Old Economy Vs. New Economy

The drops in AT&T and Kroger showcase the difficult logic facing this market.
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The curious double standard that is old economy vs. new economy played a big role in the disappointing action of two stocks this week,

AT&T

(T) - Get Report

and

Kroger

(KR) - Get Report

.

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If you read the press about these companies -- the large story in

The Wall Street Journal

about AT&T and the 3-incher in

The New York Times

about Kroger, you would have thought that things were hunky-dory at both. The

Journal

talked about how AT&T Chairman

Michael Armstrong

outlined aggressive revenue targets. The

Times

said that Kroger's earnings were up more than 20%.

Yet AT&T did nothing, and Kroger got hammered.

Why the disparity between promise and performance? It is simple. In the case of AT&T, "everybody," meaning the people in the know, expected that Armstrong would "raise the bar" or give even more of a bullish presentation about the future. The numbers he talked about were the same ones we were expecting, which while good relative to AT&T's past, paled in the face of other companies'.

In Kroger's case a slight degradation in earnings expectations led to the stock being crushed, just crushed. Kroger again shows you the fallacy of saying, "It's not hurting us," about a stock that might be in your portfolio. Frankly, I didn't think that Kroger had that kind of downside to it. It was flabbergasting.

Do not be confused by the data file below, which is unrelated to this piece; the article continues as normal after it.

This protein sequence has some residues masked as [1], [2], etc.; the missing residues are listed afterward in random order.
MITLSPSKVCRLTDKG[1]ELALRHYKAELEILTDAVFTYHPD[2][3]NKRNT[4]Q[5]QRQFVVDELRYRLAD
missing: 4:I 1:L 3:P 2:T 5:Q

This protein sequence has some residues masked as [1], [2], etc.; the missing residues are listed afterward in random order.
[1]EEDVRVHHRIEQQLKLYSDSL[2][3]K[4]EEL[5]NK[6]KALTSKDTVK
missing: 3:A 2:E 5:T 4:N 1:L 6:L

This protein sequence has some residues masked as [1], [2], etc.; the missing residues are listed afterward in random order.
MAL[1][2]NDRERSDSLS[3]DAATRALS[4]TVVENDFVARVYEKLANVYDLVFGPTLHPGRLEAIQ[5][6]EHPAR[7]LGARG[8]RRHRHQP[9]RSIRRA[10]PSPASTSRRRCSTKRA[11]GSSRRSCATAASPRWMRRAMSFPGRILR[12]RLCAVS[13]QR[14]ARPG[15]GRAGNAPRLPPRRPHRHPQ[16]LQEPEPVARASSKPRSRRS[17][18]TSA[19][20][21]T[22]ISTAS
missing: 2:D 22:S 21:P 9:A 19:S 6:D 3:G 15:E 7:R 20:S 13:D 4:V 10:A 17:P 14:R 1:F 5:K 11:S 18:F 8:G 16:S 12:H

Both of these stocks point up the difficulty of the logic currently facing this market. The punishment for not making the grade -- Kroger -- is just as horrible for the lowfliers as the highfliers. And the attempt to make a lowflier into a highflier -- AT&T -- requires constant higher guidance, something that AT&T just can't deliver in the businesses it is in.

Random musings

: When I left, Yahoo was at 338, still too high in my book.

James J. Cramer is manager of a hedge fund and co-founder of TheStreet.com. At time of publication, his fund was long Yahoo!. His fund often buys and sells securities that are the subject of his columns, both before and after the columns are published, and the positions that his fund takes may change at any time. Under no circumstances does the information in this column represent a recommendation to buy or sell stocks. Cramer's writings provide insights into the dynamics of money management and are not a solicitation for transactions. While he cannot provide investment advice or recommendations, he invites you to comment on his column at

jjcletters@thestreet.com.